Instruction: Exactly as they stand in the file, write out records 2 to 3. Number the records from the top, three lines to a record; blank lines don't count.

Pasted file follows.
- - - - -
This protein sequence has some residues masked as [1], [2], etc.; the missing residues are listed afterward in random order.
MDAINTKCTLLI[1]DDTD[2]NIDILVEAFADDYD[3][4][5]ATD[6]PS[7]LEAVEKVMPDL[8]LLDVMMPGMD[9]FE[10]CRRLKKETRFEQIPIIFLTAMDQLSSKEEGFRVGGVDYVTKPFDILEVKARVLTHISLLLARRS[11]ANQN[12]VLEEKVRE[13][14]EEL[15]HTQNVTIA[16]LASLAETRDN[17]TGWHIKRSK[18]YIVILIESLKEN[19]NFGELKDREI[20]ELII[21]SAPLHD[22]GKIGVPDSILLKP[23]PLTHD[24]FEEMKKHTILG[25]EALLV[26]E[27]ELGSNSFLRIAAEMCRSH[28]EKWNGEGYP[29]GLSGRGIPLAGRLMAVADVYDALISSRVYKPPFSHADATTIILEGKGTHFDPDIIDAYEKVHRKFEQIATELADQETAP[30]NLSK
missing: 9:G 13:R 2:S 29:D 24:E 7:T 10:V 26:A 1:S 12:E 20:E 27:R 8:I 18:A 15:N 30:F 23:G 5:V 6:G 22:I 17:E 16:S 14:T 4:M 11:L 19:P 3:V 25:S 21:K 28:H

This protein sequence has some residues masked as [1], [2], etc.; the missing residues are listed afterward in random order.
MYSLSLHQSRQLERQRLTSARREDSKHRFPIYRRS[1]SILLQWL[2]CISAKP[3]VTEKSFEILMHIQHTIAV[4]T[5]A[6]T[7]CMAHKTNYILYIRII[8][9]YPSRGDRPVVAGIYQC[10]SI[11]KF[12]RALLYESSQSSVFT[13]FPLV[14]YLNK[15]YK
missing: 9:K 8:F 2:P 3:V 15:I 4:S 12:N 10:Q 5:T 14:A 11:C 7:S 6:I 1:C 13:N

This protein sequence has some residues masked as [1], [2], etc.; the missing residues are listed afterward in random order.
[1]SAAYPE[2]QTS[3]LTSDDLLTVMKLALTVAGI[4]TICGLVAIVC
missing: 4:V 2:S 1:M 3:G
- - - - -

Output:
This protein sequence has some residues masked as [1], [2], etc.; the missing residues are listed afterward in random order.
MYSLSLHQSRQLERQRLTSARREDSKHRFPIYRRS[1]SILLQWL[2]CISAKP[3]VTEKSFEILMHIQHTIAV[4]T[5]A[6]T[7]CMAHKTNYILYIRII[8][9]YPSRGDRPVVAGIYQC[10]SI[11]KF[12]RALLYESSQSSVFT[13]FPLV[14]YLNK[15]YK
missing: 9:K 8:F 2:P 3:V 15:I 4:S 12:N 10:Q 5:T 14:A 11:C 7:S 6:I 1:C 13:N

This protein sequence has some residues masked as [1], [2], etc.; the missing residues are listed afterward in random order.
[1]SAAYPE[2]QTS[3]LTSDDLLTVMKLALTVAGI[4]TICGLVAIVC
missing: 4:V 2:S 1:M 3:G